Paul Souber, Head of Central London Retail said:  “London is still the signature location for any brand that aspires to international luxury status. At present, the demand for prime London locations seems insatiable and even the headline rental levels achieved by new lettings do not tell the whole story about just how strong demand is.

“What we’re seeing is retailers paying - ‘key money’ – multi-million pound payments to take control of existing leases just to get a foothold on Old Bond Street. The leases changing hands may already be at current market rents, but retailers will still pay millions more for the rarity value to secure a store on the street.”

Europe’s Top 10 Super Streets (€/sq m/month)

City, Street

Prime HS Rent - EUR/sqm/month

Old Bond Street, London

€908

Bahnhofstrasse, Zurich

€649

Champs Élysees, Paris

€583

Via Monte Napoleone, Milan

€580

Stoleshnikov Lane , Moscow

€511

Via Condotti, Rome

€445

Rue du Rhône, Geneva

€410

“Goldene U”, Vienna

€400

Kaufingerstraße, Munich

€350

Tauentzienstraße, Berlin

€330

Königstraße, Stuttgart

€330

 

Commenting on the wider European retail landscape, Sean Briggs, Managing Director of Retail Agency in Europe at Colliers International said:  “The green shoots of recovery have definitely taken hold, several markets in Europe have recorded a change in prime rental values since Q1 2013. Demand from international retailers for the prime shopping locations continued to drive further rental growth, in particular in the top European high streets – Old Bond Street, London, Champs Élysees, Paris and Stoleshnikov Lane, Moscow.  In Western Europe, next to Paris and London, the high streets of Munich, Berlin, Stuttgart also saw annual growth in prime rents.”

“Some of the markets recorded declines in prime high streets rents.  For instance, despite strong retail sales and continuous demand from international brands, Istanbul in Turkey saw significant drop in prime rents, on both mid-year and annual basis. The decline is related to Turkish Lira depreciation against Euro and USD.  We have also seen downward movement in high street rents in Geneva, which is a further correction towards more reasonable rental values on Rue du Rhône, and in Warsaw, where prime high streets rents declined slightly and are now on par with shopping centres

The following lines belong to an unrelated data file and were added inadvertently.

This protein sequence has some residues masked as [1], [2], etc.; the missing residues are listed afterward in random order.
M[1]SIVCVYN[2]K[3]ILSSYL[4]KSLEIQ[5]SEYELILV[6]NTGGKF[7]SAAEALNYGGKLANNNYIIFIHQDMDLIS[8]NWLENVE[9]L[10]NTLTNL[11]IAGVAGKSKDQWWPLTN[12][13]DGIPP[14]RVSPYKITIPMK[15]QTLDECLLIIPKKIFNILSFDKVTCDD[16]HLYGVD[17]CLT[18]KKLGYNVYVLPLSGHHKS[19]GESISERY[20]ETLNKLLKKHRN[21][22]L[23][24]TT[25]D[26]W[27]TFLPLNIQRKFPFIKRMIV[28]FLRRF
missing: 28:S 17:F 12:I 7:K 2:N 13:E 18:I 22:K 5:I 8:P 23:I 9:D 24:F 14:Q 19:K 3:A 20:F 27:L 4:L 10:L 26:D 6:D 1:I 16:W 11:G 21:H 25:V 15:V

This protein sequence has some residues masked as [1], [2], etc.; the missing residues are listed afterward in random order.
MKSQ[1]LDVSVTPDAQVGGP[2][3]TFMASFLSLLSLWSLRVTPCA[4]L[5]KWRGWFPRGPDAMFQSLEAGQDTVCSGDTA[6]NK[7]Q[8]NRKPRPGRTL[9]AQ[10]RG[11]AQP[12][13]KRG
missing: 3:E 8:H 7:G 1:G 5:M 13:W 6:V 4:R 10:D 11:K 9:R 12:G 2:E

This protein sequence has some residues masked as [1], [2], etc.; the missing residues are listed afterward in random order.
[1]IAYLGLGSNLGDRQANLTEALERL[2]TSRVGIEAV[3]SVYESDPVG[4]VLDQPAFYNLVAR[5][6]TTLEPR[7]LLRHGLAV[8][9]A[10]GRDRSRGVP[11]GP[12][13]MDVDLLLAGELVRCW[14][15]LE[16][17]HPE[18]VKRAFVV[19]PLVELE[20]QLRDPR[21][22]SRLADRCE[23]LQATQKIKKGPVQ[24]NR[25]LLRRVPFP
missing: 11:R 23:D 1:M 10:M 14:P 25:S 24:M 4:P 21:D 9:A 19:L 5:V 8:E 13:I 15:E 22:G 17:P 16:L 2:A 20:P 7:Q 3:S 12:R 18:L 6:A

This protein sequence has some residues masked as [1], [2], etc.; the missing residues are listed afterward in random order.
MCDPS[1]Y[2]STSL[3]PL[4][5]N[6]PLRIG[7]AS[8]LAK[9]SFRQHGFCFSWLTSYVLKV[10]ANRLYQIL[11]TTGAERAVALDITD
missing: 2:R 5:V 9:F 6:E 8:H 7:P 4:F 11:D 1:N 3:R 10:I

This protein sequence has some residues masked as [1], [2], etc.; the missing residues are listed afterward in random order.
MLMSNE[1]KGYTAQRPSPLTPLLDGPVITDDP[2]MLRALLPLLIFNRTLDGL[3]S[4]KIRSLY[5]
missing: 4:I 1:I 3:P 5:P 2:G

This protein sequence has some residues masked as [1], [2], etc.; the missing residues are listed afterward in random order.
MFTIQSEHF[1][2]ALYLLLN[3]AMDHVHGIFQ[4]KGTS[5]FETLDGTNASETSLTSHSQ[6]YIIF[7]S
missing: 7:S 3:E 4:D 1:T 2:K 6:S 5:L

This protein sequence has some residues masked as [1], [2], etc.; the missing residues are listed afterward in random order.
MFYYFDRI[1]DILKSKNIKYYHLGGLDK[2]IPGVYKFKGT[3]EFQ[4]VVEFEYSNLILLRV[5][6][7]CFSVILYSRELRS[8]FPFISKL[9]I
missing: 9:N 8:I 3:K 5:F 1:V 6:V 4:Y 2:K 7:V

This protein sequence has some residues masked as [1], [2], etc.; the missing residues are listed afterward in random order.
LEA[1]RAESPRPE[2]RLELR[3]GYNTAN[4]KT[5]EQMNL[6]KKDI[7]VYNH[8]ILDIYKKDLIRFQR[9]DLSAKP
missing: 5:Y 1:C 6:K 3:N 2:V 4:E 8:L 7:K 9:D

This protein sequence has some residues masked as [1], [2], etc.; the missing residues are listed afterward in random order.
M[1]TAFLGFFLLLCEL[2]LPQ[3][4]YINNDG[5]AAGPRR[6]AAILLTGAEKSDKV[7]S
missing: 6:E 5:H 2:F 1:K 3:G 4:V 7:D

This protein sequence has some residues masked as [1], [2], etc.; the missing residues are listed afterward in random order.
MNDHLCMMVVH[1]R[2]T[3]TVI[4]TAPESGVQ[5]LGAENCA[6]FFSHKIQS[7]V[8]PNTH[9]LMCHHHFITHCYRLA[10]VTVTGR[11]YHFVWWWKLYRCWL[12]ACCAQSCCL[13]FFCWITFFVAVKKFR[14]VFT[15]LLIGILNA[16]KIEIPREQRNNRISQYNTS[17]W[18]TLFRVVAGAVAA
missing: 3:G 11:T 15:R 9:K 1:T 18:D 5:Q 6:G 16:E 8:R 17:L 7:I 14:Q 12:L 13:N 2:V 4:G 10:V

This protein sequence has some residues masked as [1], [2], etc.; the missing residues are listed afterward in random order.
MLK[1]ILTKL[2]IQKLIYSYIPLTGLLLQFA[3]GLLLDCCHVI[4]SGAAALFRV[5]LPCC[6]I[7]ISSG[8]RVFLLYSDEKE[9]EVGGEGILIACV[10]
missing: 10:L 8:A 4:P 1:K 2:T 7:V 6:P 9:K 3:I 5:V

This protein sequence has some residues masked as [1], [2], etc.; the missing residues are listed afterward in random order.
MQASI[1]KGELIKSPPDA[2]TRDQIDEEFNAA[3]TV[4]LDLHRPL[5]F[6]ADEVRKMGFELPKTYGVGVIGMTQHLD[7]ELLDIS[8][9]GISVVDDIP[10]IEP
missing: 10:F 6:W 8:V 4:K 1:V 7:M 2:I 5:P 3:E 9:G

“In Austria – primarily Vienna – the demand for luxury locations continues to be strong”, says Stefan Goigitzer, Head of Retail Department at Colliers in Austria and added: “The rents continue to climb and we are moving toward to the rental rates from Milan and Paris.”

Europe’s High Street Winners:

  • In Eastern Europe, Sofia in Bulgaria saw the most significant increase in prime high street rents (48 percent yoy). This, however, is a return to previous levels after a sharp decline at the turn of 2012 and 2013.
  • The major Russian retail markets of Moscow and Saint Petersburg recorded further rental growth on the high street, as occupier demand remained strong.
  • Prime rents in Riga, Latvia also continued upward movement, particularly strong in the high streets, reflecting the increasing demand for street retail units in this market – Polish fashion retailer Reserved is to open new store in May, while H&M and Next are currently looking for street locations.

Europe’s High Street Yields:  

  • The most significant weakening of prime high street yields took place in Kiev. The increase of retail supply and significant increase in interest rates in Turkey pushed up prime retail yields in Istanbul.
  • All major UK markets saw compression of prime high street yields, amid the economic recovery and strong demand from investors.
  • A decrease in prime assets coming to the markets coupled with growth in prime rents has put pressure on prime yields in Dublin.